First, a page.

May 26, 2009
Media Contact: John Beckman | 212.998.6848 | email@example.com
Outcomes of Bold New Model/Practices to Identify and Treat Thousands of College Students to Be Shared at Conference
Too many U.S. college students struggle with depression and remain unseen by college counseling services. According to the National College Health Association, as many as 2.35 million college students may experience serious depression during their college years, and a recent AP-mtvU poll of over 2,200 college students found 85 percent reported feeling stressed and 13 percent showed signs of being at risk for at least mild depression. Yet while virtually every four-year institution offers counseling services to their students, research shows that most students who commit suicide have never visited their campus mental health clinic.
The National College Depression Partnership (NCDP) was established in 2006 among 20 colleges and universities to respond to this challenge by universally screening students for depression and thoughts of self-harm when they seek routine health services, applying rapid and effective treatment strategies, measuring clinical recovery rates, and maintaining a safety net for at risk students.
At the American College Health Association meeting on May 28, 2009 in San Francisco, representatives of the partnership will announce that since the establishment of NCDPs protocols over 100,000 students have been screened for depression in primary care campus health settings, and over 2000 students have been treated for depression who might otherwise have gone untreated or been lost to follow-up. Results to be unveiled also indicate that clinical and functional recovery outcomes of students treated in this model meet or exceed national community norms for the treatment of depression. Over 90% of students with clinical depression and significantly impaired function initiated evidence-based treatment within 4 weeks of initial identification and almost 50% of them reported normal or near-normal return to function after only 12 weeks of treatment. This percentage is almost twice that of patients who recover their function in a similar time frame receiving usual community based care.
Henry Chung, M.D., National Project Director of the NCDP and Associate Vice President of Student Health at New York University, said, The gap between what is known about evidence-based treatment for depression and the lack of consistent application of such care is problematic in real world settings; this is the first demonstration of the effectiveness of the collaborative care model for depression in higher education settings with rapid implementation by partner institutions using an innovative and exciting shared learning approach that actively breaks down campus silos so that we can better serve students. College health and counseling services have increasingly taken the view that addressing the health and mental health needs of students is essential to the academic success. NCDP participating institutions have learned and disseminated valuable lessons about increasing quality of care, implementing measurable improvements, and maximizing existing resources using peer and national benchmarking efforts.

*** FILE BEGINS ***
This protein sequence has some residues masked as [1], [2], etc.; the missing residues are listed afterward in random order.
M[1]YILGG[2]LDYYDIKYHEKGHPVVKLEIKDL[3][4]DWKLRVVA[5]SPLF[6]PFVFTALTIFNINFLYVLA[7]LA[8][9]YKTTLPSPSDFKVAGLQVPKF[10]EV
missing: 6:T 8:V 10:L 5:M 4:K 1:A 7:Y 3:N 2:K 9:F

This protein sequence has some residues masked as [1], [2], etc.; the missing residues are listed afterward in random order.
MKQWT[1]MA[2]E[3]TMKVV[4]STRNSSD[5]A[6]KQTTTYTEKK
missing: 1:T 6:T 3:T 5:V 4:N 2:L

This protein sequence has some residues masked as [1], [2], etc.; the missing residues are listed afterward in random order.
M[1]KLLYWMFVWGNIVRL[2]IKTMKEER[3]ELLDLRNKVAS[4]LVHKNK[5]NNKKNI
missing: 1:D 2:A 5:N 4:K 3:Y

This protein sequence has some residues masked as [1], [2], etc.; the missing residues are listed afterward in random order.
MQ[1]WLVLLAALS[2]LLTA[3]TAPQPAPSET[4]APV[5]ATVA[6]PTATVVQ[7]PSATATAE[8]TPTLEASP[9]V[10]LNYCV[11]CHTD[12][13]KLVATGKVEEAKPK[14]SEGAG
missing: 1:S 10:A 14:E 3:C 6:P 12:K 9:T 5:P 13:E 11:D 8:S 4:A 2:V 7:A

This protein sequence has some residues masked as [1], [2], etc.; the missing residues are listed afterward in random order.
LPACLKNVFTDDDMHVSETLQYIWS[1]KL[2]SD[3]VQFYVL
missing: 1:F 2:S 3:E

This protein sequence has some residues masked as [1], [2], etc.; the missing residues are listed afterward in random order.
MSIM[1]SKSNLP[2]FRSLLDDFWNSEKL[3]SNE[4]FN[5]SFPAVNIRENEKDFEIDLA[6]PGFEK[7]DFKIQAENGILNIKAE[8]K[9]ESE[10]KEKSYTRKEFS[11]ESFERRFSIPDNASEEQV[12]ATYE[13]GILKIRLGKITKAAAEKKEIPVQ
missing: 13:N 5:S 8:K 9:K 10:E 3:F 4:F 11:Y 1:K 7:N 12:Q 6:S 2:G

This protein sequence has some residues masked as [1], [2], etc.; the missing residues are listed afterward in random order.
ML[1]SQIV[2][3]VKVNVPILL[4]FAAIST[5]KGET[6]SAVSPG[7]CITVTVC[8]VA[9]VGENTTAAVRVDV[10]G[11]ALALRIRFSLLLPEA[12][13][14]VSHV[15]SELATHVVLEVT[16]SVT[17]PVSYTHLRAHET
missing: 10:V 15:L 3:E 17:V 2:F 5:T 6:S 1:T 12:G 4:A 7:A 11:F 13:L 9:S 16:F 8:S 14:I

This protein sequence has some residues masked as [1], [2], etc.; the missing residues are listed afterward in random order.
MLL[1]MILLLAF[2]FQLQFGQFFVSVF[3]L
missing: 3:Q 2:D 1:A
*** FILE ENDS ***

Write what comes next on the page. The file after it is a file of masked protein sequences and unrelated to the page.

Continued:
Dr. Jan Collins-Eaglin, Director of Counseling at Michigan State University (MSU), an NCDP participant, said. The public health impact of this program is enormous. Screening in primary care has given us access to more students and expanded our ability to reach students. At MSU, the program has fostered a rich discourse between students and the primary care, counseling, and psychiatric staff, who now offer treatment options more consistent with student preference. The treatment provided is culturally competent, accessible, and allows for resources to be utilized strategically in helping students.
With the help of national experts on depression and healthcare improvement, NCDP partnering institutions have developed and implemented innovative, award-winning systematic treatment and rigorous follow-up reassessment protocols through a shared year long learning model developed for campus medical and counseling professionals. Wary of adding high cost programs in these tough economic times, health administrators from the NCDP partners have embraced this program because it maximizes existing resources. The increased collaboration between primary care, counseling, and student affairs departments has also helped schools better identify and help college students most vulnerable to slipping through the cracks, and particularly those from groups that typically underutilize counseling services.
The National College Depression Partnership will be seeking to expand its efforts through the development of a national Collaborative Action Network (NCDP-CAN) offering the opportunity for more colleges and universities to join and implement the NCDP methods and protocols on their campuses. On July 22nd, a free webinar will be offered from 12:00 - 1:30 pm to those interested in learning more about this high-impact program. For further information, contact Michael Klein, Ph.D. National Co-Project Director of the NCDP at firstname.lastname@example.org , or register directly at www.nyu.edu/ncdp.
Since 2008, The NCDP and the NCDP-CAN have been generously supported by the Charles Engelhard Foundation. The Regional College Breakthrough Series - Depression (CBS-D) Pilot from 2006-2008 was supported by the Aetna Foundation, the New York Community Trust, the NYC Department of Health and Mental Hygiene, and the American Psychiatric Institute of Research and Education.
Partner Institutions (2008-2009)
CBS-D Pilot Institutions (2006-2007)
Type: Press Release
Press Contact: John Beckman | (212) 998-6848